OP_CODESEPARATOR is an opcode that changes what data is used when a signature commits to a script. The opcode has been available since the original version of Bitcoin Script, but its use and behavior have changed over time (with further changes having been proposed).

In Bitcoin 0.1, the scriptSig from a spend and the scriptPubKey of the output being spent were evaluated together with a virtual OP_CODESEPARATOR placed between them. For example, using a P2PK script:

<signature> OP_CODESEPARATOR <public key> OP_CHECKSIG

In legacy Bitcoin Script, such as the above example, OP_CODESEPARATOR removes itself and any preceding parts of a script from the scriptCode—which is part of the data that is hashed to create the message that is signed by a signature in Bitcoin. The above code separator allows the signature to only commit to the <pubkey> OP_CHECKSIG part of the script. Some operation of this type is required because the signature can’t commit to itself—although Bitcoin 0.1 also directly removed any signatures from the commitment using a function named FindAndDelete().

There’s speculation that the code separator was also part of an earlier Bitcoin design that could have allowed coin delegation. For example, Alice owns a coin but adds Bob to the set of people who can spend it—without Alice giving away her private key or creating an onchain transaction. Bob can then delegate further by adding Carol to the set of allowed spenders. No released version of Bitcoin supported this capability but source code claimed to be from a pre-release version of Bitcoin may have supported this capability.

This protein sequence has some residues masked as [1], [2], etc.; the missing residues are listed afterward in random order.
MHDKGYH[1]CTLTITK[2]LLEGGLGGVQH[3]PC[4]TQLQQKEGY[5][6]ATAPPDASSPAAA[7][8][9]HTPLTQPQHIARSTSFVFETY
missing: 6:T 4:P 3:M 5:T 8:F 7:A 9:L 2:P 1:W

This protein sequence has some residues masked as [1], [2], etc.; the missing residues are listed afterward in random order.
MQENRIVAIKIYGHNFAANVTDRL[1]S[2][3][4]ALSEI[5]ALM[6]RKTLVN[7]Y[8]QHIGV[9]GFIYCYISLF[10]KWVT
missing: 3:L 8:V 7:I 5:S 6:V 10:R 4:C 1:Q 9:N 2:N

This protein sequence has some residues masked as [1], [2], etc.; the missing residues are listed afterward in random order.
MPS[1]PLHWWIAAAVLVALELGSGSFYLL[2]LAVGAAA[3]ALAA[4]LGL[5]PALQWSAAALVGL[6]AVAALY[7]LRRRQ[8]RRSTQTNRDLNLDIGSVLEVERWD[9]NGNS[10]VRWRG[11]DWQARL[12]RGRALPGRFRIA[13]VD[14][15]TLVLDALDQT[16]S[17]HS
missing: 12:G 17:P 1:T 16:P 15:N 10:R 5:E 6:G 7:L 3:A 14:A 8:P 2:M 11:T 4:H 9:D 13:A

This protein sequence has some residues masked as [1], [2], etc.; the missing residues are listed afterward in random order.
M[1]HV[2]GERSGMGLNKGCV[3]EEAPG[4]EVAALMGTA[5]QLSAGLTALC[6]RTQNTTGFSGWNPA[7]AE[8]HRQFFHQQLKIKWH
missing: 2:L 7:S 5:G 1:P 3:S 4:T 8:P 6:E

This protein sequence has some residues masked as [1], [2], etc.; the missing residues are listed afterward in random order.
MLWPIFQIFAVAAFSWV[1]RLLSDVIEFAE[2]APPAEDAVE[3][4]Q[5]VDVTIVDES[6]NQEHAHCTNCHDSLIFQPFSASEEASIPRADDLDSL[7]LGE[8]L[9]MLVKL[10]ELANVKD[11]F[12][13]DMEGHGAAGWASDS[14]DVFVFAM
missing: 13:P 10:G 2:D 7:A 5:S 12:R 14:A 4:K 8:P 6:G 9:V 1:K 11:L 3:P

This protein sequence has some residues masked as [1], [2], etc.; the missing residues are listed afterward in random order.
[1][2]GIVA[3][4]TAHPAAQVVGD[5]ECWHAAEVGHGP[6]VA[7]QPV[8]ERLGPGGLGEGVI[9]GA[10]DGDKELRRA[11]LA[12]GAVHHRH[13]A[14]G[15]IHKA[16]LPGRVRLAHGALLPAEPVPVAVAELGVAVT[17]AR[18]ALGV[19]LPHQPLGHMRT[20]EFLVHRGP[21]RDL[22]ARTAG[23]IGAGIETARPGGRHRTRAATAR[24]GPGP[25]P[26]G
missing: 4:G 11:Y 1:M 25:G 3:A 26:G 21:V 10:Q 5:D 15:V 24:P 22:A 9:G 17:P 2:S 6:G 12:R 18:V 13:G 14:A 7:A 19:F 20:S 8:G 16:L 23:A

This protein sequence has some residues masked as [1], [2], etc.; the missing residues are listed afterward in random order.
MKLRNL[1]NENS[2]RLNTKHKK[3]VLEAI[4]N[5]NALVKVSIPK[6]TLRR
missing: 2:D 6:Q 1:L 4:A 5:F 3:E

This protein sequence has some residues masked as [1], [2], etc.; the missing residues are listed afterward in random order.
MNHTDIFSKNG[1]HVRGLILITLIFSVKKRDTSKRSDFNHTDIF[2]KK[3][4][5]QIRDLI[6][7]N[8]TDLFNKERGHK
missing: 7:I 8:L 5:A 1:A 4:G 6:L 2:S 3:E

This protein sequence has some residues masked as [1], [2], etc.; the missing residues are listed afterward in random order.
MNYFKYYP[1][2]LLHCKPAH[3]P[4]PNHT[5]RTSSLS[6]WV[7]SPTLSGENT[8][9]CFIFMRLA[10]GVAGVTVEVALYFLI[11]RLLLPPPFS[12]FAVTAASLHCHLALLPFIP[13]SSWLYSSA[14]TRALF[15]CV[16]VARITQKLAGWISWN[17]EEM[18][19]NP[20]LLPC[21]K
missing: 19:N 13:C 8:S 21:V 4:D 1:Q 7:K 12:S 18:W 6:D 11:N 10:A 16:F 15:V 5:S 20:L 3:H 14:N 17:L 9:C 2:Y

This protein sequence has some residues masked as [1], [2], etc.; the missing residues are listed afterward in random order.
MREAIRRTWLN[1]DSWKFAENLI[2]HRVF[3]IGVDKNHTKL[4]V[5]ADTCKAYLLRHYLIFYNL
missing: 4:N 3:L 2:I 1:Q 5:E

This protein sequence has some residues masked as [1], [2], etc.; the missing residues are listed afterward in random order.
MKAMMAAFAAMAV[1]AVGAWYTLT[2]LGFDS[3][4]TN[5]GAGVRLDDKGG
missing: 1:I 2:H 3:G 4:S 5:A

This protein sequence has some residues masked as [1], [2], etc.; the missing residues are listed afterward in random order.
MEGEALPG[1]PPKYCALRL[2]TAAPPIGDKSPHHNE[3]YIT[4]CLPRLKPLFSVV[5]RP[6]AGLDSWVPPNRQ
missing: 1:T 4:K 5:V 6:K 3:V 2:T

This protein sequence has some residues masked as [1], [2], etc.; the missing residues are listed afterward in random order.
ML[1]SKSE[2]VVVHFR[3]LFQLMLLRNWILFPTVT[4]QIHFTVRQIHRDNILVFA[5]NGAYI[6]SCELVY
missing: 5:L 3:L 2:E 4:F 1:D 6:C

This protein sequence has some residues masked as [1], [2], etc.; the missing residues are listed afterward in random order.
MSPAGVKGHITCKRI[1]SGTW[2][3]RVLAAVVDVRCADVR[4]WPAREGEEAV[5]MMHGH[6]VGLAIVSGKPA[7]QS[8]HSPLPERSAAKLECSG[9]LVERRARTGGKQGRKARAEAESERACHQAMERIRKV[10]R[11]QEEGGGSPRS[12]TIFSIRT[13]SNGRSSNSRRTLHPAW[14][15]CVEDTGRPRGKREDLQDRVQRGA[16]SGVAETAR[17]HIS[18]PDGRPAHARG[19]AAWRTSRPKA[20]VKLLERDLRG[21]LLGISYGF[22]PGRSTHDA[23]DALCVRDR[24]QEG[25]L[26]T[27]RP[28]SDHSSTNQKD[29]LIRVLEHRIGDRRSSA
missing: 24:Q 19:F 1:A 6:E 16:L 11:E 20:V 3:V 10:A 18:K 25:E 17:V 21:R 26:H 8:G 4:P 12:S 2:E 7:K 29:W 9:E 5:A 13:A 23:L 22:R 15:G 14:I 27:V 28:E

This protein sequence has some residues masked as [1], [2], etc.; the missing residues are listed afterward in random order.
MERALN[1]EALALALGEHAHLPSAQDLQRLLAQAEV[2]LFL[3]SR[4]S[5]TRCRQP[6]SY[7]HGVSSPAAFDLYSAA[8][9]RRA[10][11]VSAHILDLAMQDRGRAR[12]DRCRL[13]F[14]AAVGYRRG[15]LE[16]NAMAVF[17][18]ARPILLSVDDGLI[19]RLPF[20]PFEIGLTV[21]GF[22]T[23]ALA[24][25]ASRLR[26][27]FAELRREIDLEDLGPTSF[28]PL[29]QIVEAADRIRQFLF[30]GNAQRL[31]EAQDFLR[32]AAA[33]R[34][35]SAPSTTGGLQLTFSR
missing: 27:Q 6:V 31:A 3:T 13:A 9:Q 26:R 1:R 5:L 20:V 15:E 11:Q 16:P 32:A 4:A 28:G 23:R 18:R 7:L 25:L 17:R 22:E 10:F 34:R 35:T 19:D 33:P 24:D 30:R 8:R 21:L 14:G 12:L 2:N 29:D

In Bitcoin 0.3.7 (July 2010), one of the fixes related to the 1 OP_RETURN bug was deployed that changed how the scripts were evaluated, including discontinuing the use of the virtual OP_CODESEPARATOR. However, the opcode itself wasn’t changed and scripts have continued to be able to include it directly.

Later changes and proposals

The BIP143 signature verification rules for version 0 (v0) segwit that activated in August 2017 specified a slightly different version of OP_CODESEPARATOR. In legacy script, the FindAndDelete() operation is used to delete all code separators from the scriptCode. In segwit v0, the FindAndDelete() operation is no longer performed, so any OP_CODESEPARATOR opcodes that appear later in script than the most recently executed code separator will be included in the scriptCode. Otherwise, the opcode operates the same by deleting its calling OP_CODESEPARATOR and any preceding parts of the script from the scriptCode.

As of this writing, the proposed tapscript soft fork to implement v1 segwit script contains a further modified OP_CODESEPARATOR. In tapscript, signatures no longer commit to a computed scriptCode; instead they indirectly commit to the executed script through its leaf in the taproot merkle tree (called the tapleaf). This would render OP_CODESEPARATOR useless, so in tapscript signatures must instead commit to the position of the most recently executed OP_CODESEPARATOR (or 0xffffffff if none has been executed).

Also as of this writing, the proposed consensus cleanup soft fork specifies disabling the ability to use OP_CODESEPARATOR in legacy Bitcoin scripts. This would prevent it from being used to call the relatively slow FindAndDelete() operation an excessive number of times, a problem known to result in transactions and blocks that could take a long time to verify. This proposed change would make unspendable any money spent to a script using code separator, so this proposed change met with some criticism even though no one is known to be using legacy OP_CODESEPARATOR. It’s unclear whether or not this part of the proposal may be changed.

Additionally, Bitcoin Core 0.16.1 and later will not relay or mine any transaction that uses OP_CODESEPARATOR in a legacy script.

Primary code and documentation

Optech newsletter and website mentions

See also

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